- Oops!Something went wrong.Please try again later.
When you buy shares in a company, it's worth keeping in mind the possibility that it could fail, and you could lose your money. But on the bright side, if you buy shares in a high quality company at the right price, you can gain well over 100%. Long term Cohen & Steers, Inc. (NYSE:CNS) shareholders would be well aware of this, since the stock is up 152% in five years. It's down 1.3% in the last seven days.
Now it's worth having a look at the company's fundamentals too, because that will help us determine if the long term shareholder return has matched the performance of the underlying business.
While the efficient markets hypothesis continues to be taught by some, it has been proven that markets are over-reactive dynamic systems, and investors are not always rational. One flawed but reasonable way to assess how sentiment around a company has changed is to compare the earnings per share (EPS) with the share price.
Over half a decade, Cohen & Steers managed to grow its earnings per share at 11% a year. This EPS growth is slower than the share price growth of 20% per year, over the same period. So it's fair to assume the market has a higher opinion of the business than it did five years ago. That's not necessarily surprising considering the five-year track record of earnings growth.
The graphic below depicts how EPS has changed over time (unveil the exact values by clicking on the image).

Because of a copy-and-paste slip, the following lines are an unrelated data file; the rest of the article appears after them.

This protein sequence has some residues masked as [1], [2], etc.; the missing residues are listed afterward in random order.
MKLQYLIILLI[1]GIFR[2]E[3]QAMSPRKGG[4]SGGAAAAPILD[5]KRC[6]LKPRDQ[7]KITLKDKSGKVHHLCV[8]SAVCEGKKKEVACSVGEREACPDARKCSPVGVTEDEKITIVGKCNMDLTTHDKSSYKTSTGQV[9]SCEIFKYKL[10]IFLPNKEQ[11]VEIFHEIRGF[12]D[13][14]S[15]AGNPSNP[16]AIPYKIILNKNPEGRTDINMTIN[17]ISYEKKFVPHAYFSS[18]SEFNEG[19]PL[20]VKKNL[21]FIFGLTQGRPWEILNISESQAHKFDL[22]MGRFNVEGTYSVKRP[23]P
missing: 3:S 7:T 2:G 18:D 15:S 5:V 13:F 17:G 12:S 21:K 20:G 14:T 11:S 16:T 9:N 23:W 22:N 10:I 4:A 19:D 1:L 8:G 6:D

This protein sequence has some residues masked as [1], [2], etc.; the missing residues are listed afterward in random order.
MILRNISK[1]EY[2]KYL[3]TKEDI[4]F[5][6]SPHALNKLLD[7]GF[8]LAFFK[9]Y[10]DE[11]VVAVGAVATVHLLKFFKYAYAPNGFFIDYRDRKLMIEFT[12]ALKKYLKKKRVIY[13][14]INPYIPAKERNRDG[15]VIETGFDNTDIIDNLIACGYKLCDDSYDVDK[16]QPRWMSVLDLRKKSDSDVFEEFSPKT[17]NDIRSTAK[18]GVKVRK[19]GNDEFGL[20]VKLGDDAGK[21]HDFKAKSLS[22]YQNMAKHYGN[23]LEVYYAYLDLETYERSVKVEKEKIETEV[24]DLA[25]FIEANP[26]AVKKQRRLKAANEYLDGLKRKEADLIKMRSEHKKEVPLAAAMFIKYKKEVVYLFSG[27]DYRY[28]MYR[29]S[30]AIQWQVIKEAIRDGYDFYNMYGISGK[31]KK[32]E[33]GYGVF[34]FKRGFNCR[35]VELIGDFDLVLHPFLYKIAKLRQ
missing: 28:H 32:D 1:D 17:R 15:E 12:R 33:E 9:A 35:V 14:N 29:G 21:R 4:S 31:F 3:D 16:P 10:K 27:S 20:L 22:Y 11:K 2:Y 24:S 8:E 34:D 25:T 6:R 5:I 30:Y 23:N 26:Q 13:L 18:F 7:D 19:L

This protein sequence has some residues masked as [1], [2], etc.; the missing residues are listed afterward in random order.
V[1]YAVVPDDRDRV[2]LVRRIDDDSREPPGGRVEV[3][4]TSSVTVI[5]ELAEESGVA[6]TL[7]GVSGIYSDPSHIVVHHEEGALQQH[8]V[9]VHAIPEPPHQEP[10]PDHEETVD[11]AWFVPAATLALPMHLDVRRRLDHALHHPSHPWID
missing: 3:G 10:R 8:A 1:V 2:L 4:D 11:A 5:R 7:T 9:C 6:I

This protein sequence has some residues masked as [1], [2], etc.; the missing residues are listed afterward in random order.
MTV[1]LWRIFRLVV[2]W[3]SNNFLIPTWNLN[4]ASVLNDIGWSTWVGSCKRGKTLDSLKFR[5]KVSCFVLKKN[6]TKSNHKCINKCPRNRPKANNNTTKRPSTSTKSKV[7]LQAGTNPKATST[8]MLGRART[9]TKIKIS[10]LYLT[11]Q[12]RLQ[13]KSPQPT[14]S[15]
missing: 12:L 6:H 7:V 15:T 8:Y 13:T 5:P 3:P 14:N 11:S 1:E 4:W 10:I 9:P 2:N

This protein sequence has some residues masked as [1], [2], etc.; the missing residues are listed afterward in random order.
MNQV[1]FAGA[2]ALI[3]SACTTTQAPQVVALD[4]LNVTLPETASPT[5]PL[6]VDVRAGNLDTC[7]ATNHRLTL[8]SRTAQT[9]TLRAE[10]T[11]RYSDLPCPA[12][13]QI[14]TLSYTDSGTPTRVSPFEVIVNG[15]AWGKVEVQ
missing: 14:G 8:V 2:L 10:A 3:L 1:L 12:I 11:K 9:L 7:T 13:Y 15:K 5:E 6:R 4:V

We know that Cohen & Steers has improved its bottom line lately, but is it going to grow revenue? Check if analysts think Cohen & Steers will grow revenue in the future.
What About Dividends?
When looking at investment returns, it is important to consider the difference between total shareholder return (TSR) and share price return. The TSR is a return calculation that accounts for the value of cash dividends (assuming that any dividend received was reinvested) and the calculated value of any discounted capital raisings and spin-offs. It's fair to say that the TSR gives a more complete picture for stocks that pay a dividend. As it happens, Cohen & Steers' TSR for the last 5 years was 236%, which exceeds the share price return mentioned earlier. This is largely a result of its dividend payments!
A Different Perspective
It's good to see that Cohen & Steers has rewarded shareholders with a total shareholder return of 24% in the last twelve months. Of course, that includes the dividend. However, that falls short of the 27% TSR per annum it has made for shareholders, each year, over five years. While it is well worth considering the different impacts that market conditions can have on the share price, there are other factors that are even more important. Case in point: We've spotted 1 warning sign for Cohen & Steers you should be aware of.
If you are like me, then you will not want to miss this free list of growing companies that insiders are buying.
Please note, the market returns quoted in this article reflect the market weighted average returns of stocks that currently trade on US exchanges.
Have feedback on this article? Concerned about the content? Get in touch with us directly. Alternatively, email editorial-team (at) simplywallst.com.
This article by Simply Wall St is general in nature. We provide commentary based on historical data and analyst forecasts only using an unbiased methodology and our articles are not intended to be financial advice. It does not constitute a recommendation to buy or sell any stock, and does not take account of your objectives, or your financial situation. We aim to bring you long-term focused analysis driven by fundamental data. Note that our analysis may not factor in the latest price-sensitive company announcements or qualitative material. Simply Wall St has no position in any stocks mentioned.